A Decade Under the Influence

Were the 1970s a golden era in movies? Many would argue so, but one wonders if the ’70s-fetishists remember that the same decade that gave us Taxi Driver and The Godfather also gave us Love Story and Sgt. Pepper’s Lonely Hearts Club Band. In any event, it’s easy to agree that the particular dovetailing of social revolution and the influence of foreign films led to a renaissance in counterculture film, generally acknowledged to span from 1967 (The Graduate, Bonnie and Clyde) to, let’s say, November 19, 1980, when Michael Cimino’s disastrous, budget-busting Heaven’s Gate premiered, sinking not only a studio but an entire film movement.

The topic has been covered before, most notably in Peter Biskind’s excellent book Easy Riders, Raging Bulls (which itself spawned a documentary). But A Decade Under the Influence, a collaboration between filmmakers Ted Demme (Blow) and Richard LaGravenese (Living Out Loud) — the latter finished the project after the former died in January 2002 — is unabashedly a tribute, not reportage. The movie is a valentine from one generation of directors to another; among the off-camera interviewers here are Alexander Payne (Election) and Neil LaBute (In the Company of Men), who may be as starstruck to be sitting down with such luminaries as Francis Ford Coppola and Martin Scorsese as we would be.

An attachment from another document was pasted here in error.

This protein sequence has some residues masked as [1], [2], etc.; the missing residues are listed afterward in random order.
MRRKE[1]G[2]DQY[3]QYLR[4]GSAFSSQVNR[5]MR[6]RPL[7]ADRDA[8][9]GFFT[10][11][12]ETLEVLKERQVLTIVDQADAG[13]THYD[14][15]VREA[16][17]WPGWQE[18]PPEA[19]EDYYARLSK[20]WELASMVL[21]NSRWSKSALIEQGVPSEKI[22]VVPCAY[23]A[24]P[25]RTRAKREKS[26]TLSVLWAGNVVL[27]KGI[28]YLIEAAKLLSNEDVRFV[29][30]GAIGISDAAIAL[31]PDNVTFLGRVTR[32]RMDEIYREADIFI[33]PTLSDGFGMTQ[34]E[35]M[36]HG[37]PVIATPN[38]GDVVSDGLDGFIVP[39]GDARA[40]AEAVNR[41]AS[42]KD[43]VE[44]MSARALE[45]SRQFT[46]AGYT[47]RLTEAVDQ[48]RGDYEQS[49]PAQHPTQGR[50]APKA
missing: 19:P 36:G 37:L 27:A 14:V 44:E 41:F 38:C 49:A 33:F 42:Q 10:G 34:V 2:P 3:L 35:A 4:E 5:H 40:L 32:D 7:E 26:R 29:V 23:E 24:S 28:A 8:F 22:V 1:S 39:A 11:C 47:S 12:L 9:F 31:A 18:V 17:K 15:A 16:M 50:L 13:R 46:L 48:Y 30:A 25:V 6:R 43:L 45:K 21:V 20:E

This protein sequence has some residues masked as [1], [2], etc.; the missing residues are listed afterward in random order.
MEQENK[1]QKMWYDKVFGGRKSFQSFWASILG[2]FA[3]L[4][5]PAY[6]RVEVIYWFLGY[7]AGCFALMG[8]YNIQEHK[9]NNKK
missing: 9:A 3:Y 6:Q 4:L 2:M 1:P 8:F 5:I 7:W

The movie, organized into three sections (and lengthened by about half an hour for home video), carries a humble disclaimer at the end apologizing for the directors who had to be left out. Steven Spielberg and George Lucas are two of the more glaring omissions, though their respective hits Jaws and Star Wars, and the impact they had on American movies, are discussed. Michael Cimino is referenced, but a no-show. Woody Allen apparently didn’t want to sit for the camera either, though his erstwhile writing partner Marshall Brickman did. British directors who made popular American films, such as Alan Parker and Ridley Scott, are ignored, though John Schlesinger is mentioned regarding Midnight Cowboy, though perhaps only because Jon Voight was available for an interview. Also, except for The Exorcist, the just-as-groundbreaking horror movies of the ’70s are forgotten about (though there’s always Adam Simon’s insightful 2000 documentary The American Nightmare to pick up the slack). And why didn’t Ted Demme ring up his director uncle Jonathan for an interview? While not as visible or influential in the ’70s as some of the others here, the senior Demme did get his start early in the decade with Roger Corman (as did Scorsese, Coppola, and Bogdanovich), and he made at least one acclaimed film during the ’70s, Citizens Band. Why a second-string director like Monte Hellman (presumably featured because he made two Jack Nicholson movies) is here and Jonathan Demme isn’t baffles me somewhat.